This event will take place on Friday, April 5, 2019, at 3 - 4 pm, at Fullerton Hall, The Art Institute of Chicago, 111 S Michigan Ave, Chicago, IL 60603. Admission is free with admission to the Art Institute. Register here.
Farm Dinner At Frank Lloyd Wright's Taliesin
In the spirit of Frank Lloyd Wright’s organic architecture and Taliesin’s rich farming history, Taliesin Preservation is pleased to announce the 2019 Summer Farm Dinner Series, featuring outstanding chefs and unique menus. Each event includes a cocktail reception and three-course farm-to-table dinner with local beer and wine in a relaxed atmosphere and breathtaking environment. Dinner will be sourced from local producers and will feature farm-fresh seasonal vegetables from the Taliesin Farm. Taliesin Preservation will host two farm dinners in 2019, each dinner featuring the produce and harvest of the season.
The first event will be July 28, at 5:00 pm - 8:00 pm. The cost is $150 per person. More information here.
Elizabeth Wright Ingraham-Designed House Could Face Demolition For Flood Levee
Fargo, North Dakota City Commissioners gave the go-ahead for city staff to start negotiating buyouts of four properties in the Belmont neighborhood despite reservations that it ultimately might force the demolition of a historically significant house.
The commission’s unanimous decision Monday, March 11, came after a discussion in which Commissioner John Strand vowed to oppose the destruction of any historically significant building if a solution that is technically and financially feasible can be found. “Somebody needs to stand up for these structures that don’t have a voice,” Strand said.
The home at 1458 S. River Road belongs to John and Sherri Stern and was designed by Elizabeth Wright Ingraham, the granddaughter of noted architect Frank Lloyd Wright. The home, built in 1958, represents a rare example of Usonian architecture in the area and is on the National Register of Historic Places. Read more about this controversy here.
"Brick" Is A Visual Ode To The Humble Building Block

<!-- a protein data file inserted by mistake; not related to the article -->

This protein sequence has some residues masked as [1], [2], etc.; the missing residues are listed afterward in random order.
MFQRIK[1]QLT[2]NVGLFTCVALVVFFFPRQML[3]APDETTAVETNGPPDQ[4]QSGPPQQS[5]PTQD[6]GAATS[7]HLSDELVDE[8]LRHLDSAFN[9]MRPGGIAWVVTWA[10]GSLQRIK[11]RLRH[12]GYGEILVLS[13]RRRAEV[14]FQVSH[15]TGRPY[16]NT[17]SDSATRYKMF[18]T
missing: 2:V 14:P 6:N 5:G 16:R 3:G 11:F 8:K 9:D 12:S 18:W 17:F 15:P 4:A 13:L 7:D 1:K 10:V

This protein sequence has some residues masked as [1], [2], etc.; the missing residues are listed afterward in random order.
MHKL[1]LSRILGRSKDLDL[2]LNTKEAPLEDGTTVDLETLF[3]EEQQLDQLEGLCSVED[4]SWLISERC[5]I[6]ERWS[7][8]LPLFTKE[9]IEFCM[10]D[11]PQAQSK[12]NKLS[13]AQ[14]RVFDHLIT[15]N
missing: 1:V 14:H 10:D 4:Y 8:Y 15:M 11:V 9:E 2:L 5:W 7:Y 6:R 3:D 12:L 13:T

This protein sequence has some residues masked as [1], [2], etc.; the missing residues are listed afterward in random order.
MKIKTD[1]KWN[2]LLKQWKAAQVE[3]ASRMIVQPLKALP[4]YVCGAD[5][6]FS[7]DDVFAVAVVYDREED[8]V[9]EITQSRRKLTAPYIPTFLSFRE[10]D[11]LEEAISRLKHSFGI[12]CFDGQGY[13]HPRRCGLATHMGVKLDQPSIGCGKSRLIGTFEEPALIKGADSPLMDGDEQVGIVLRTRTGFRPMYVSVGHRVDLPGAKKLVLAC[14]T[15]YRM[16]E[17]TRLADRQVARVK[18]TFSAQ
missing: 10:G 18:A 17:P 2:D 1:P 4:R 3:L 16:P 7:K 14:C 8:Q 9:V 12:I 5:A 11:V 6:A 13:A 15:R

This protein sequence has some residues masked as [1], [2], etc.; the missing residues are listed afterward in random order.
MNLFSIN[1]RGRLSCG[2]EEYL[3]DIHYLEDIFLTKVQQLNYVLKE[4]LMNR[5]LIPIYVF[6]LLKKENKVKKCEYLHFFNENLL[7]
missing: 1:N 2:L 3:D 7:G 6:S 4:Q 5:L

A brick is anything but ordinary; it’s an essential building block of humanity’s story. Its ubiquity renders it almost invisible, a hidden-in-plain-sight part of our built environment, whose fascinating history and radical architectural applications are often overlooked. In Phaidon’s new mini edition of the 2015 photo book Brick, author and editor William Hall pays homage to “the humblest thing imaginable … [a] brick is after all just earth.” Yet the 168 eye-catching photos of this small, brick-size book — featuring buildings spanning millennia and continents, and highlighting modern architects from Alvar Aalto to Peter Zumthor — prove otherwise.
One of Hall's examples is Frank Lloyd Wright’s V.C. Morris Gift Shop in San Francisco, a stark church of consumerism. Inside Wright’s building, light fills the atrium where a spiral walkway — an early prototype for his later Guggenheim design — swirls upward. But from the outside, it’s windowless; a wall of bricks with an arched mousehole-like doorway. More information about this interesting book here.
Women Architects Brought Big-City Style To Early Orlando
Joy Wallace Dickinson writes in the Orlando Sentinel about the women architects who brought big-city style to ’20s Orlando. One of those women was Ida Annah Ryan. Ryan was Orlando, Florida's first registered female architect. Ryan had come to Orlando in 1917. About 1920 in Orlando, she had formed a partnership with Isabel Roberts, and their architectural works included the 1920s band shell at Lake Eola (torn down about 1957). Ryan died in 1950; Roberts, in 1955. Before Roberts moved to Orlando, she worked in Frank Lloyd wright's Oak Park Studio. Born in 1871, Roberts grew up in South Bend, IN, and was hired by Wright after three years of study in Manhattan. She moved to Florida in 1920 and joined forces with Ryan, whom history now records as the nation’s first woman to earn a master’s degree in architecture, from MIT in 1906. Read more about these remarkable women here.
Call For Robert Llewellyn Wright House Photos
Steven M. Reiss, an architect and author, recently completed a book on Frank Lloyd Wright's Pope-Leighey House. He is now working on a book documenting Wright's design for his youngest son, Robert Llewellyn Wright. The house is in Bethesda, MD. and is one of Wright's few, built, hemicycle designs. It is the only FLLW design that has remained in the Wright family since its completion in 1958. Thomas Wright, FLLW's grandson, and Steven are searching for any and all photographs or information on the house; during construction, after completion, interiors and exteriors, all would be appreciated. Bob Beharka was Wright's apprentice on the project (also supervising the Marden house at the same time).
If you have any images or information on the house you would be willing to share for the book it would be much appreciated. All photos and information will be credited in the book. I can be reached at stevenr0520@Yahoo.com.